Two days after Plaintiff filed the Complaint, the district court filed a sua sponte order requiring Plaintiff to file a RICO case statement by February 17, 2016 (the "RICO Order").4 The RICO Order advised Plaintiff that "failure to comply . . . will result in the dismissal of the case without further notice."

4   Under the Southern District of Florida's Local Rules, a RICO case statement is a plain statement of the facts on which a civil RICO claim relies. RICO case statements are no longer mandatory in the Southern District of Florida, but courts may still request them on a case-by-case basis. S.D. Fla. R. 12.1 (repealed 2011) & cmt.

February 17 came and went, and Plaintiff failed to file a [*8]  RICO statement as required. The district court dismissed the Complaint without prejudice on February 18 for failure to prosecute, citing Plaintiff's apparent disregard for the court-ordered deadline. Plaintiff now appeals the district court's dismissal without prejudice, arguing that the court abused its discretion by failing to give him prompt notice of the RICO Order and sufficient time to comply.5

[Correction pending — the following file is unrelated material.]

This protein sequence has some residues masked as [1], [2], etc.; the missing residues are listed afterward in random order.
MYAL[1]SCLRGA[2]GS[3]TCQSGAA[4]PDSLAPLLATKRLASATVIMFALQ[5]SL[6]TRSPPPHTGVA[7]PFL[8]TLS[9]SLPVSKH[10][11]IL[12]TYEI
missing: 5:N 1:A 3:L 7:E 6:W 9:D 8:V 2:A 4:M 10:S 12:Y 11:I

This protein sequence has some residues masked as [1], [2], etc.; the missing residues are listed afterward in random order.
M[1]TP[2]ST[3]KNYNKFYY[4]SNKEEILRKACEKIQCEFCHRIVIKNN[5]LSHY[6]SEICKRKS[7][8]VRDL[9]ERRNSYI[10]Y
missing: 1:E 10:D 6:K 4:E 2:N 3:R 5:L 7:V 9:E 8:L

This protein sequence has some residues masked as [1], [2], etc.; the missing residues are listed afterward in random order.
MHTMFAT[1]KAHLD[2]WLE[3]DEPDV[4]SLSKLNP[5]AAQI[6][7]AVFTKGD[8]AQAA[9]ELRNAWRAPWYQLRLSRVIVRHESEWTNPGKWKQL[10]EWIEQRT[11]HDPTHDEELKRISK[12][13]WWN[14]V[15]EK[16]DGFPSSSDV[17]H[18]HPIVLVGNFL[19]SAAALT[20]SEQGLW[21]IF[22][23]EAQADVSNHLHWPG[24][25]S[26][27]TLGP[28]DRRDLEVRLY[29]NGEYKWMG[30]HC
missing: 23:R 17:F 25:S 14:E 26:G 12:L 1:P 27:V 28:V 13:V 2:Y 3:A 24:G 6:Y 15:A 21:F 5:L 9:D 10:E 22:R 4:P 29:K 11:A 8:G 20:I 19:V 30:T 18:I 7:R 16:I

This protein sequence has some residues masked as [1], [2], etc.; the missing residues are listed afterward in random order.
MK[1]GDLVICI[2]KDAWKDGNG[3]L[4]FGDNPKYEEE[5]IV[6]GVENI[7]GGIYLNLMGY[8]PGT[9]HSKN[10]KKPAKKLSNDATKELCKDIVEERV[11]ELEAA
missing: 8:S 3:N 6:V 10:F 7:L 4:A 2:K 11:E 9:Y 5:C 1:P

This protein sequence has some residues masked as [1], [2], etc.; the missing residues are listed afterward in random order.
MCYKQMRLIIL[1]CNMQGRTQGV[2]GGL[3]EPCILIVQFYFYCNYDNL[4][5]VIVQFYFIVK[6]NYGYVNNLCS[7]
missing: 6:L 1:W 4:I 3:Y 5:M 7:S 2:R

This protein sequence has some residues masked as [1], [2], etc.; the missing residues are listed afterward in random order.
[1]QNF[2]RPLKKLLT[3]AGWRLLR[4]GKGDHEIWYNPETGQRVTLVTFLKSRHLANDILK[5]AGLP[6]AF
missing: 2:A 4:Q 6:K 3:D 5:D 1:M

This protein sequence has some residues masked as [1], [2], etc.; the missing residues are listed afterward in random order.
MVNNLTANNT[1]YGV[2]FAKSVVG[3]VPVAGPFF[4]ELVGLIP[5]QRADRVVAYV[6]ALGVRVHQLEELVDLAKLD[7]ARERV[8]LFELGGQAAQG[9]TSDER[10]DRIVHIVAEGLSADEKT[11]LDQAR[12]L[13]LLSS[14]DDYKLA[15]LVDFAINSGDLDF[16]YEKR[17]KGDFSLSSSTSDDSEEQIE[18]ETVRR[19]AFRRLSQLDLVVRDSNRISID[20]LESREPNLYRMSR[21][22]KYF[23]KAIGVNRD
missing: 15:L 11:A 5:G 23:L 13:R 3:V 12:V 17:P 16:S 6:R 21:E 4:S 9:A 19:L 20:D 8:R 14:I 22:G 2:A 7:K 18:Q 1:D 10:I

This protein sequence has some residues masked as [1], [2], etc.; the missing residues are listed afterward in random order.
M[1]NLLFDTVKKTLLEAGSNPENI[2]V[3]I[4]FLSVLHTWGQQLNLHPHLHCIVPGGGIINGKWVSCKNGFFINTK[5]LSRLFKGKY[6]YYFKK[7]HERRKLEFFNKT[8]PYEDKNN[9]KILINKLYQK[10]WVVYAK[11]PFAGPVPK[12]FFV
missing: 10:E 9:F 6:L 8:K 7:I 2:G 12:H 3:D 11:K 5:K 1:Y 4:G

5   The court's dismissal of Plaintiff's suit is the only issue before us at this stage of the proceeding, but it is not the only issue Plaintiff has briefed. Shortly after the lower court's dismissal, Plaintiff filed a separate motion seeking recusal of the district judge, assignment of a new judge, and appointment of counsel to represent him. The Chief Judge for the Southern District Florida denied the motion. Plaintiff immediately appealed to this Court, but he failed to pay the required filing fees or to file a timely motion to proceed in forma pauperis. As a result, we dismissed that appeal for want of prosecution. Plaintiff has nonetheless briefed the recusal and appointment-of-counsel issues in the appeal before us. Because Plaintiff's appeal of those matters has been dismissed, and because their determination has no bearing on our assessment of the district court's dismissal, we do not consider them here.